’Paid patriotism’: Pentagon gives pro sports millions to honor soldiers at games
The Pentagon has paid nearly $7 million over the past four years for patriotic displays at professional sports events. A newly released Senate report about the practice criticizes the Department of Defense for waste and for failing to disclose the deals.
A joint oversight report titled Tackling Paid Patriotism, detailing the more than $6.8 million in spending and characterizing it as “inappropriate and frivolous,” was released on Wednesday by Senators John McCain and Jeff Flake, both Arizona Republicans.
"Americans deserve the ability to assume that tributes for our men and women in military uniform are genuine displays of national pride, which many are, rather than taxpayer-funded DOD marketing gimmicks," McCain and Flake wrote in the report.
The events included enormous displays of American flags that cover the field and emotional reunions between service members and their families.
The report cited specific examples, like the Milwaukee Brewers baseball team receiving $49,000 in 2014 for the Wisconsin Army National Guard to sponsor the singing of ‘God Bless America.’ The New York Jets football team was paid $20,000 to recognize two soldiers as hometown heroes on the video scoreboard at each home game.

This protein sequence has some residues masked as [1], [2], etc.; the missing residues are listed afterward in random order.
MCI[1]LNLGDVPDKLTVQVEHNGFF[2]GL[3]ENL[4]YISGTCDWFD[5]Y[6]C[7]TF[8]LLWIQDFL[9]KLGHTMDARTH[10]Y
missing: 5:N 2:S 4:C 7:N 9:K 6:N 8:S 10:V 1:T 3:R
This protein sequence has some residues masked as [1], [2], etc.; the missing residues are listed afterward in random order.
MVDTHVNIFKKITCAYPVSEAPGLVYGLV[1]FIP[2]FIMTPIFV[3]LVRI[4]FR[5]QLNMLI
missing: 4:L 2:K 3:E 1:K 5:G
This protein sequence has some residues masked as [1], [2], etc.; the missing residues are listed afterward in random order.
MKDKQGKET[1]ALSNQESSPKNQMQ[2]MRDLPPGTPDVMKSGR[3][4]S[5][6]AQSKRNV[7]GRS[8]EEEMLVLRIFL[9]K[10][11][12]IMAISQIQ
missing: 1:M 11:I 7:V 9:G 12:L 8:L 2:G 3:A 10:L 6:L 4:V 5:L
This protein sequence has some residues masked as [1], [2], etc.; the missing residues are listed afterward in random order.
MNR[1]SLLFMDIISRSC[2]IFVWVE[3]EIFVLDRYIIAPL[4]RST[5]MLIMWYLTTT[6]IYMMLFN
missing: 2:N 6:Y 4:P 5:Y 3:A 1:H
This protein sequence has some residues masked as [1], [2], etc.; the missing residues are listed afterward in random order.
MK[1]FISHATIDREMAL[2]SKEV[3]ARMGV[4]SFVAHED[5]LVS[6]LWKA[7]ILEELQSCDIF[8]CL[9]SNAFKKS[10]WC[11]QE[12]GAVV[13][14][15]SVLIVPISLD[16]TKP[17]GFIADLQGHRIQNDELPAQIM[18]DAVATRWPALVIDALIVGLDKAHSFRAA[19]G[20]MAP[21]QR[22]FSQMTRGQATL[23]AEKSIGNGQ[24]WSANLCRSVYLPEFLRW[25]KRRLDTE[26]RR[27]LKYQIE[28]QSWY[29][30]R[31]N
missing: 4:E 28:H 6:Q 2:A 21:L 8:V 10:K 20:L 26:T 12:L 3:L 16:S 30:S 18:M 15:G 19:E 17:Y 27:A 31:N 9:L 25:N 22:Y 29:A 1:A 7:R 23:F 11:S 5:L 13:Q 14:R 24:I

The biggest recipients of Pentagon money were by National Football League teams, which received about $6 million of the $6.8 million recruitment funds, according to the report.
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Such paid marketing efforts cast "an unfortunate shadow over the genuine patriotic partnerships" between the military and pro sports franchise, the senators said.
The advertising-marketing contracts were intended to help with recruiting efforts, but the military has no evidence that they were effective. The Department of Defense said in included memos that it has since banned the practice, but the 150-page report said that the Pentagon has not fully accounted for the “nature and extent” of the practice.
"Americans across the country should be deeply disappointed that many of the ceremonies honoring troops at professional sporting events are not actually being conducted out of a sense of patriotism, but for profit in the form of millions in taxpayer dollars going from the Department of Defense to wealthy pro sports franchises," McCain said in a statement. "Fans should have confidence that their hometown heroes are being honored because of their honorable military service, not as a marketing ploy."